12th Marines Engages in Combined Arms During Exercise

Base Info
Pohakuloa Training Area, Hawaii - Cpl. Calvin V. Montgomery uses his whole body to pull the lanyard of an M777 Howitzer, firing a 155 mm round March 11 during Dragon Fire Exercise 15-2 at Pohakuloa Training Area, Hawaii. Howitzers are used by artillery batteries to provide suppressing fire for ground units. Montgomery, an Eatonton, Georgia, native, is a radio operator with Headquarters Battery, 12th Marine Regiment, 3rd Marine Division, III Marine Expeditionary Force.
Pohakuloa Training Area, Hawaii - Cpl. Calvin V. Montgomery uses his whole body to pull the lanyard of an M777 Howitzer, firing a 155 mm round March 11 during Dragon Fire Exercise 15-2 at Pohakuloa Training Area, Hawaii. Howitzers are used by artillery batteries to provide suppressing fire for ground units. Montgomery, an Eatonton, Georgia, native, is a radio operator with Headquarters Battery, 12th Marine Regiment, 3rd Marine Division, III Marine Expeditionary Force.

12th Marines Engages in Combined Arms During Exercise

by: Lance Cpl. William Hester, III MEF/MCIPAC Consolidated Public Affairs Office | .
U.S. Marine Corps | .
published: March 28, 2015

POHAKULOA TRAINING AREA, KONA, Hawaii -- An Okinawa based Marine Corps headquarters battery travelled to Hawaii to train directly with its subordinate artillery battery and other branches during Dragon Fire Exercise 15-2 March 3-15.

Headquarters Battery, 12th Marine Regiment, 3rd Marine Division, III Marine Expeditionary Force, stationed in Okinawa, met its subordinate 1st Battalion, 12th Marine Regiment, in Pohakuloa Training Area, Kona, Hawaii near 1st Battalion’s home station. The command and control event exercises the headquarter element’s ability to coordinate its organic unit’s combat actions on an ever-changing battlefield.

“We conduct command and control with 3rd Battalion, 12th Marines, in Okinawa and Korea frequently, but it is rare that we get to do it with 1st Battalion, 12th Marines, so this is a big deal.” said Col. Lance A. McDaniel, the commanding officer for 12th Marines.

1st Battalion, 12th Marines, has fallen under multiple commands in the last decade or so, according to McDaniel, a Fulshear, Texas native. It most recently moved from 3rd Marines to 12th Marines.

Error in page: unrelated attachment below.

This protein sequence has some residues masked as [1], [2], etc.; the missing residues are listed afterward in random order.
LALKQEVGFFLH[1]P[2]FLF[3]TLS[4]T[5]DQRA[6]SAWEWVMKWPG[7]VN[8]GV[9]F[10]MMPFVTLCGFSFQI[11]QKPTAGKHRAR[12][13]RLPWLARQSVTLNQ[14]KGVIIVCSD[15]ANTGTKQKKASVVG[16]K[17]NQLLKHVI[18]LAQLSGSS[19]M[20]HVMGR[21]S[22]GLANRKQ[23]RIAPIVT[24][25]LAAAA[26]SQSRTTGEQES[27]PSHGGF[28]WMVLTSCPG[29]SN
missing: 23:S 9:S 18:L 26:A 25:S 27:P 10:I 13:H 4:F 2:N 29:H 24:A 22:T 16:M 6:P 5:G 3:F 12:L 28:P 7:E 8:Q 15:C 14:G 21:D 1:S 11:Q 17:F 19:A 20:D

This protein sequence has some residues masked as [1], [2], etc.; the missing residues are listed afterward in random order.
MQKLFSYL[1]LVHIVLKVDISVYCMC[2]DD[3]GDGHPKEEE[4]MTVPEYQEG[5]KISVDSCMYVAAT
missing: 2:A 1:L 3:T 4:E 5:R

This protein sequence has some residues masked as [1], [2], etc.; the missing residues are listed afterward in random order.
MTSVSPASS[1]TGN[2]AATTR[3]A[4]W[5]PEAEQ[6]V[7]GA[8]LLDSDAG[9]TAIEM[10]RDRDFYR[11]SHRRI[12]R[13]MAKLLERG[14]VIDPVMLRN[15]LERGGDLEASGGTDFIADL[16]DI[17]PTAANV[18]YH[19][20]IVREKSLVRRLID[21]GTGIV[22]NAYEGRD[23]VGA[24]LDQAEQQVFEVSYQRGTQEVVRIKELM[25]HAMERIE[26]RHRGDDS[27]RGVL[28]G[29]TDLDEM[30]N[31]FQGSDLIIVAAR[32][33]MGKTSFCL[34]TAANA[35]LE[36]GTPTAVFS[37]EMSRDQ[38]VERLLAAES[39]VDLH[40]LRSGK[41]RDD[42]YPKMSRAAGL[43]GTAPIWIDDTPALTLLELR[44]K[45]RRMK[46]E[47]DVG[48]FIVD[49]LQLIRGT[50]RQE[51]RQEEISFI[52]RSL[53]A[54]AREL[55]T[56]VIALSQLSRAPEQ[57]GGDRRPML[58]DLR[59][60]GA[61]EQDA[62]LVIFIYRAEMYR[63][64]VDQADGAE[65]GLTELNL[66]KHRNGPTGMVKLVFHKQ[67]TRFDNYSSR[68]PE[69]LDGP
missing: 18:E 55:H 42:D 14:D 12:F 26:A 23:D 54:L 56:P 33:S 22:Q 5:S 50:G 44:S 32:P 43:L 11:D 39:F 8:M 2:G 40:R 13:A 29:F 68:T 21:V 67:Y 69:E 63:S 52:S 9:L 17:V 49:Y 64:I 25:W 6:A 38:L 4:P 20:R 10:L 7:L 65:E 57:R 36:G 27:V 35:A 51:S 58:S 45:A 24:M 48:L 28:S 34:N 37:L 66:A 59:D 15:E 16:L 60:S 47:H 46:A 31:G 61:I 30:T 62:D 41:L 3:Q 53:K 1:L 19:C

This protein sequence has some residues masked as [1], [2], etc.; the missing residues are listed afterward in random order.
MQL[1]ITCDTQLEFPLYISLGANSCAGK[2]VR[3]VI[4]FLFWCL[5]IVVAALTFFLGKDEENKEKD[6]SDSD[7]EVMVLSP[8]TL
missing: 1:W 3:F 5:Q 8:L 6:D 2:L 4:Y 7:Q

“It’s irreplaceable for 12th Marines to be able to command 1st Battalion, 12th Marines because of geographical separation,” said Lt. Michael R. Stevens, the battery executive officer with Bravo Battery, 1st Battalion, 12th Marines.

12th Marines usually conduct exercises with their battalion on Okinawa, 3rd Bn. This unit is comprised of various non-organic units attached to them through the unit deployment program. The program offers battery-size units an opportunity to travel to the Pacific to receive more diverse training with other organizations.

“3rd Battalion, 12th Marines is a battalion that is composed of UDP batteries that come from 10th, 11th and 12th Marine Regiments,” said McDaniel. “The idea of UDP is that we have a smaller required force overall, but are still able to service our requirements in Okinawa. It ensures that we have ready forces coming to us from other parts of the operating forces infusing us with new blood.”

1st Battalion, 12th Marines supplies a steady flow of units participating in the program, according to Stevens, a New Town Square, Pennsylvania, native. Japan, the Philippines and Thailand are some of the places the units train in.

"There is training opportunities out there that we don’t have in Hawaii,” said Stevens. “It’s good to get Marines out of their comfort zone and to experience different environments that exist in the Pacific as part of the Marine Corps’ focus right now. We tend to learn more out of our comfort zone.”

Part of working out of their comfort zone is training with different branches such as the U.S. Army and Air Force.

“We will never operate as a Marine Corps by ourselves,” said McDaniel. “When we go on an operational deployment, wherever that might be, we’re always going to be with a joint force.”

During the exercise, Marines integrated air support from different branches with their artillery, giving them surface to surface and air to surface capabilities.

“Training with Marines is an easy flow,” said Senior Airman Jose Duran, a member of the Tactical Air Control Party with Joint Terminal Attack Control capabilities, with 25th Air Support Operations Squadron. “We don’t get a lot of opportunity to integrate artillery, so it’s a good training opportunity for that as well as seeing how Marines work.”